Archive for Wednesday, June 18, 2014

Weekend to heat up with St. John’s annual Mexican Fiesta

June 18, 2014




• 5:30 p.m.: Mariachi Girasol

• 6 p.m. to 10 p.m.: Mexican food (tamales, burritos, tacos) served

• 6:30 p.m. to 7:30 p.m.: St. John's Fiesta Dancers

• 8 p.m. to 11:30 p.m.: Steele Road with DJ Ritmo and friends


• 5:30 p.m.: Mariachi Girasol

• 6 p.m. to 10 p.m.: Mexican food (enchiladas, tamales, burritos, tacos) served

• 6:30 p.m. to 7:30 p.m.: St. John's Fiesta Dancers

• 8 p.m. to 11:30 p.m.: Picante with DJ Ritmo and friends

Carnival games on Saturday, moonwalk both nights. No outside food or beverages allowed.

The 3,000 tamales — and similar amounts of burritos and tacos — destined to be devoured at this weekend’s St. John’s Mexican Fiesta required much more planning and assembly than the time it will take to tear into the dishes.

The 34th annual two-day fiesta, held each weekend after Father’s Day at St. John the Evangelist Catholic Church, 1234 Kentucky St., is an annual labor of love for the hundreds of volunteers that include parishioners and community members, many of whom have been there since the beginning.

The stage on which dancers, mariachis and live bands will entertain was assembled as of Wednesday, fiesta chairman Frank Lemus said. The food, however, is a project months in the making.

“It’s a good, hard-working event,” Lemus said of the committee that gathers yearly to prepare tamales. “It’s also a social get-together.”

As of 5:30 p.m. Friday, that spirit will spread to a throng of fiesta-goers expected to approach 12,000 by the last night. Food — including enchiladas on Saturday — will be served from 6 p.m. to 10 p.m., with a mariachi group and the church’s fiesta dancers performing in between. A live band will close out the party each night from 8 p.m. to 11:30 p.m.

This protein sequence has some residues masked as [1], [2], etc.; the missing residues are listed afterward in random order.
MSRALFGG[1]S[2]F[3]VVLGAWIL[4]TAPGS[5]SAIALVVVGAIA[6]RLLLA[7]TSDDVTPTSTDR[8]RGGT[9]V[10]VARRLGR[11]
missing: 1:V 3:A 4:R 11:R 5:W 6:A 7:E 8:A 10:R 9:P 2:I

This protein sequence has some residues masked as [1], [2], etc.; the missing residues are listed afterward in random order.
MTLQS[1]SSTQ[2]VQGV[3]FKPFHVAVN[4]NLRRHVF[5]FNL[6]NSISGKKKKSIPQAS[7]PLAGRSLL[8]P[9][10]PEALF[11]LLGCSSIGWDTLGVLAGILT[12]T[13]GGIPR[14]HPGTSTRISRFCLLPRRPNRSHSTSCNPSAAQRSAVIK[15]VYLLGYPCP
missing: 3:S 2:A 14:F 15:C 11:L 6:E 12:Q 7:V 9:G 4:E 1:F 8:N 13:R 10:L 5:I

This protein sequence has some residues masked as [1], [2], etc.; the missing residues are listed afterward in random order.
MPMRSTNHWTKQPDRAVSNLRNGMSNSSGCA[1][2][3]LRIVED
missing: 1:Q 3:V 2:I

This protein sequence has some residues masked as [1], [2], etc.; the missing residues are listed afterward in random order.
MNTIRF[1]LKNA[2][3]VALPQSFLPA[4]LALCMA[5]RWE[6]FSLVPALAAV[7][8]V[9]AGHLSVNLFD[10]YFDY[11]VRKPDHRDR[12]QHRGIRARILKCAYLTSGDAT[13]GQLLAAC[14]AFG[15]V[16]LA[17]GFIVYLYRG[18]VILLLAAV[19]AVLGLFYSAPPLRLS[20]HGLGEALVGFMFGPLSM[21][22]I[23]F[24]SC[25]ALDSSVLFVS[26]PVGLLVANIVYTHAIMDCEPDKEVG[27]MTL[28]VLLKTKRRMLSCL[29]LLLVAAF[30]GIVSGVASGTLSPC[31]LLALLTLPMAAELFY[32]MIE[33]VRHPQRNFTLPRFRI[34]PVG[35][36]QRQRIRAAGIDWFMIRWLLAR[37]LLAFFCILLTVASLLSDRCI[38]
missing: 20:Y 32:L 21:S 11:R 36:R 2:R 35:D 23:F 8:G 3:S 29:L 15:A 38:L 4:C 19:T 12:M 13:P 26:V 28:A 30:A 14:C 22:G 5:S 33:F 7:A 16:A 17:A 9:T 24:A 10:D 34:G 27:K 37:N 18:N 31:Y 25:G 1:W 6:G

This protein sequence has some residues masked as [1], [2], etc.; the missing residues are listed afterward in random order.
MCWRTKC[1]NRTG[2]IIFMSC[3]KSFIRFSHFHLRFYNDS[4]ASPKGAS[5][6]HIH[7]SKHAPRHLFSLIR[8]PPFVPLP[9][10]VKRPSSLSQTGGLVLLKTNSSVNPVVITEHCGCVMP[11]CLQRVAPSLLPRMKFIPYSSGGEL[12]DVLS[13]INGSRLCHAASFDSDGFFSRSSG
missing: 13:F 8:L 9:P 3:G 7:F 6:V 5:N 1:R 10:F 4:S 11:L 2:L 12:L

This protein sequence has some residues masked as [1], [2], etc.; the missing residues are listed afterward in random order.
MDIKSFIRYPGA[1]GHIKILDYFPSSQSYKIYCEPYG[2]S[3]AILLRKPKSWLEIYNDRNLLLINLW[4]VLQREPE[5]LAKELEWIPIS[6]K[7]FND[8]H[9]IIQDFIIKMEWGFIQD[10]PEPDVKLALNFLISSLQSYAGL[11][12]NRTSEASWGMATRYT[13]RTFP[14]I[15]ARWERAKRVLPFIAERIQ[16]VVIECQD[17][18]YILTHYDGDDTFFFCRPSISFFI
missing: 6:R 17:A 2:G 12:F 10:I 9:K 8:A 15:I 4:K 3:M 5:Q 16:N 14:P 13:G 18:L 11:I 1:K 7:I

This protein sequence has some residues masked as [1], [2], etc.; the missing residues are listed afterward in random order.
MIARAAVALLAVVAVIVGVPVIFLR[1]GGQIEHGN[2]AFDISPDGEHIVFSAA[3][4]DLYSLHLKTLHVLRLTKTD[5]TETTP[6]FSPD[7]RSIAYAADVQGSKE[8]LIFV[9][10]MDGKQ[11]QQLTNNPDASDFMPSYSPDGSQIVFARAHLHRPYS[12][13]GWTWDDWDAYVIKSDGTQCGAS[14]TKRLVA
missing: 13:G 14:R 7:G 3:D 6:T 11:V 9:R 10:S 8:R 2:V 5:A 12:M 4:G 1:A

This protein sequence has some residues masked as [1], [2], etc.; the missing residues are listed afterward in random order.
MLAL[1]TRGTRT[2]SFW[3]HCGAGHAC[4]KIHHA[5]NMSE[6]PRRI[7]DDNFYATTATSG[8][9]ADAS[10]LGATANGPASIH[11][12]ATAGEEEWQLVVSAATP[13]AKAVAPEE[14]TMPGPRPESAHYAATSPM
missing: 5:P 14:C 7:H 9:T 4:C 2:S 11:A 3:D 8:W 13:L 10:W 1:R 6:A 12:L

Former chairman and co-organizer Buddy Langford said the fiesta began as a small fundraiser in the early 1980s after St. John’s split its parish. “I don’t think anybody ever planned on it growing and going,” Langford said.

Lemus said the event now typically generates enough funds to donate about $25,000 to St. John’s Catholic School to underwrite its Spanish language program or conduct repairs on the school or church. A program started in 2002 also provides $750 scholarships to up to six local high school graduates of Mexican descent.

A moonwalk on both nights and carnival games will be among the attractions for the younger crowd. But for a more authentic fiesta staple, look no further than the cascarones, or decorated egg shells filled with confetti, intended to be spilled over the heads of fellow revelers.

It wouldn’t be a fiesta, Lemus added, without the heat. Forecasts call for humid days with highs in the low- to mid-90s. But by 7:30 p.m., when the sun slinks behind the tree line that runs down Kentucky Street, Lemus said the conditions grow nicer.

Also on display this year will be photos and texts detailing the history of the Mexican families who settled in Lawrence to work on the railroad in the 1920s and 1930s. Lemus said that community, called La Yarda, produced many of the families living in Lawrence today.

“We celebrate that this weekend,” he said. “That was a quiet generation. They didn’t really talk about hard work; they just did it. Now my generation wants that story out there. They worked hard and created their own American dream."


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